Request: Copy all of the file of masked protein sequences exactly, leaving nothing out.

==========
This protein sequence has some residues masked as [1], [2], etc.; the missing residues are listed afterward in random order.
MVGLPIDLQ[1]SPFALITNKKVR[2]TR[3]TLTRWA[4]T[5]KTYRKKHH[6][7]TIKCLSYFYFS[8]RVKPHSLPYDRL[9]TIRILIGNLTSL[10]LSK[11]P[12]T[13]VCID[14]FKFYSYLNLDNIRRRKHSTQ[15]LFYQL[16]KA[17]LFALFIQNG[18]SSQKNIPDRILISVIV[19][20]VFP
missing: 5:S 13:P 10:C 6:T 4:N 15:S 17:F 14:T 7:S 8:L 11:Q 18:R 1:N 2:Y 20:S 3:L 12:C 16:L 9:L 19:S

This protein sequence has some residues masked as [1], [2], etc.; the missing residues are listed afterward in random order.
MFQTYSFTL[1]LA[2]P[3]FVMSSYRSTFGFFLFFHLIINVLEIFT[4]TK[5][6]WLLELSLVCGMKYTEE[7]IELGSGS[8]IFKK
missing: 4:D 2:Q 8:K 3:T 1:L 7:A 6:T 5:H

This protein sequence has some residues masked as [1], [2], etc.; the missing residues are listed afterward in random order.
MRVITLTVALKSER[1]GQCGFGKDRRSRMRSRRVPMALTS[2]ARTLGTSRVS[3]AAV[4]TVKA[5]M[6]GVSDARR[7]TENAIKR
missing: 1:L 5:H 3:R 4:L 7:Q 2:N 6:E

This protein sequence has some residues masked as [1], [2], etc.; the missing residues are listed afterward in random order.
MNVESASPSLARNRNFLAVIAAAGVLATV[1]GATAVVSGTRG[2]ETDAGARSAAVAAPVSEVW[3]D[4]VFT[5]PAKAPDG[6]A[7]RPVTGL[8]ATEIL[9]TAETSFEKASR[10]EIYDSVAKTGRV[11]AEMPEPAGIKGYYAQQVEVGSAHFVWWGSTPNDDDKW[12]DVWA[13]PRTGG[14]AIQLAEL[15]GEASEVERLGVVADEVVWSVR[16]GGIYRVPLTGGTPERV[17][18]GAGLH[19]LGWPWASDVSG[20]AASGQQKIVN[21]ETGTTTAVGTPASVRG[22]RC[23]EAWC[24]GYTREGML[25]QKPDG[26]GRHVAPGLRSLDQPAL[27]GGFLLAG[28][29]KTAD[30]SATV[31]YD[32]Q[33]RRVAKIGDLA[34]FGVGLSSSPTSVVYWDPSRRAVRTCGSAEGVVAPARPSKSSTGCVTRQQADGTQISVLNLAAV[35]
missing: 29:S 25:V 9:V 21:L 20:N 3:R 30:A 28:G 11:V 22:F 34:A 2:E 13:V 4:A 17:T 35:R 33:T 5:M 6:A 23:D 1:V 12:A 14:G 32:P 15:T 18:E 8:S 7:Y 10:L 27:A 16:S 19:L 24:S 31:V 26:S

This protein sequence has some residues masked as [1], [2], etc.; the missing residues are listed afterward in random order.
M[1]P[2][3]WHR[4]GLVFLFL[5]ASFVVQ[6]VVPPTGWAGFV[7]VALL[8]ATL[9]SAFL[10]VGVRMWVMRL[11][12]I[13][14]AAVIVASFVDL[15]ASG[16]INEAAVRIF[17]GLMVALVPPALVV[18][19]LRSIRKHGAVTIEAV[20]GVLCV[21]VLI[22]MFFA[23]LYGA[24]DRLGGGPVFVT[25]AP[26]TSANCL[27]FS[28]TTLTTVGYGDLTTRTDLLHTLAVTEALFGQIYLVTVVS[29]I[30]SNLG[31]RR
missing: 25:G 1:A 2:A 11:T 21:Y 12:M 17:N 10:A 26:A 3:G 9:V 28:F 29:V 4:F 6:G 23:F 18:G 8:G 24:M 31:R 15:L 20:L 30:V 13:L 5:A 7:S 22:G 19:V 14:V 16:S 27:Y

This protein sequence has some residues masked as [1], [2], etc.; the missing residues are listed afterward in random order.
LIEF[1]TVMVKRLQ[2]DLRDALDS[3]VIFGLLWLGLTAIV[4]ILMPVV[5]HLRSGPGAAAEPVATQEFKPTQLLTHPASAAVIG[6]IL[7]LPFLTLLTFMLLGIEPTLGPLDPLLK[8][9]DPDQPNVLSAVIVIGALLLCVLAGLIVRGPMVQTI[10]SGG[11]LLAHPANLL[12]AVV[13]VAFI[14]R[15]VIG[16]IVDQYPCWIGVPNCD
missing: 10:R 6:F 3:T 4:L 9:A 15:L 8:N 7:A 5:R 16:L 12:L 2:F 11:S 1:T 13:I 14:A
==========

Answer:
This protein sequence has some residues masked as [1], [2], etc.; the missing residues are listed afterward in random order.
MVGLPIDLQ[1]SPFALITNKKVR[2]TR[3]TLTRWA[4]T[5]KTYRKKHH[6][7]TIKCLSYFYFS[8]RVKPHSLPYDRL[9]TIRILIGNLTSL[10]LSK[11]P[12]T[13]VCID[14]FKFYSYLNLDNIRRRKHSTQ[15]LFYQL[16]KA[17]LFALFIQNG[18]SSQKNIPDRILISVIV[19][20]VFP
missing: 5:S 13:P 10:C 6:T 4:N 15:S 17:F 14:T 7:S 8:L 11:Q 18:R 1:N 2:Y 20:S 3:L 12:C 16:L 9:L 19:S

This protein sequence has some residues masked as [1], [2], etc.; the missing residues are listed afterward in random order.
MFQTYSFTL[1]LA[2]P[3]FVMSSYRSTFGFFLFFHLIINVLEIFT[4]TK[5][6]WLLELSLVCGMKYTEE[7]IELGSGS[8]IFKK
missing: 4:D 2:Q 8:K 3:T 1:L 7:A 6:T 5:H

This protein sequence has some residues masked as [1], [2], etc.; the missing residues are listed afterward in random order.
MRVITLTVALKSER[1]GQCGFGKDRRSRMRSRRVPMALTS[2]ARTLGTSRVS[3]AAV[4]TVKA[5]M[6]GVSDARR[7]TENAIKR
missing: 1:L 5:H 3:R 4:L 7:Q 2:N 6:E

This protein sequence has some residues masked as [1], [2], etc.; the missing residues are listed afterward in random order.
MNVESASPSLARNRNFLAVIAAAGVLATV[1]GATAVVSGTRG[2]ETDAGARSAAVAAPVSEVW[3]D[4]VFT[5]PAKAPDG[6]A[7]RPVTGL[8]ATEIL[9]TAETSFEKASR[10]EIYDSVAKTGRV[11]AEMPEPAGIKGYYAQQVEVGSAHFVWWGSTPNDDDKW[12]DVWA[13]PRTGG[14]AIQLAEL[15]GEASEVERLGVVADEVVWSVR[16]GGIYRVPLTGGTPERV[17][18]GAGLH[19]LGWPWASDVSG[20]AASGQQKIVN[21]ETGTTTAVGTPASVRG[22]RC[23]EAWC[24]GYTREGML[25]QKPDG[26]GRHVAPGLRSLDQPAL[27]GGFLLAG[28][29]KTAD[30]SATV[31]YD[32]Q[33]RRVAKIGDLA[34]FGVGLSSSPTSVVYWDPSRRAVRTCGSAEGVVAPARPSKSSTGCVTRQQADGTQISVLNLAAV[35]
missing: 29:S 25:V 9:V 21:L 20:N 3:R 30:A 28:G 11:V 22:F 34:A 2:E 13:V 4:A 17:T 35:R 33:T 5:M 6:A 23:D 1:V 12:A 14:G 32:P 15:T 18:E 8:S 7:Y 10:L 27:A 16:S 19:L 24:S 31:V 26:S

This protein sequence has some residues masked as [1], [2], etc.; the missing residues are listed afterward in random order.
M[1]P[2][3]WHR[4]GLVFLFL[5]ASFVVQ[6]VVPPTGWAGFV[7]VALL[8]ATL[9]SAFL[10]VGVRMWVMRL[11][12]I[13][14]AAVIVASFVDL[15]ASG[16]INEAAVRIF[17]GLMVALVPPALVV[18][19]LRSIRKHGAVTIEAV[20]GVLCV[21]VLI[22]MFFA[23]LYGA[24]DRLGGGPVFVT[25]AP[26]TSANCL[27]FS[28]TTLTTVGYGDLTTRTDLLHTLAVTEALFGQIYLVTVVS[29]I[30]SNLG[31]RR
missing: 25:G 1:A 2:A 11:T 21:Y 12:M 17:N 10:A 26:A 3:G 9:V 28:F 29:V 4:F 6:G 23:F 18:G 8:G 24:M 31:R 15:L 20:L 30:V 13:L 5:A 7:S 22:G 19:V 14:V 16:S 27:Y

This protein sequence has some residues masked as [1], [2], etc.; the missing residues are listed afterward in random order.
LIEF[1]TVMVKRLQ[2]DLRDALDS[3]VIFGLLWLGLTAIV[4]ILMPVV[5]HLRSGPGAAAEPVATQEFKPTQLLTHPASAAVIG[6]IL[7]LPFLTLLTFMLLGIEPTLGPLDPLLK[8][9]DPDQPNVLSAVIVIGALLLCVLAGLIVRGPMVQTI[10]SGG[11]LLAHPANLL[12]AVV[13]VAFI[14]R[15]VIG[16]IVDQYPCWIGVPNCD
missing: 10:R 6:F 3:T 4:L 9:A 15:L 8:N 7:A 5:R 16:L 12:L 2:F 11:S 1:T 13:I 14:A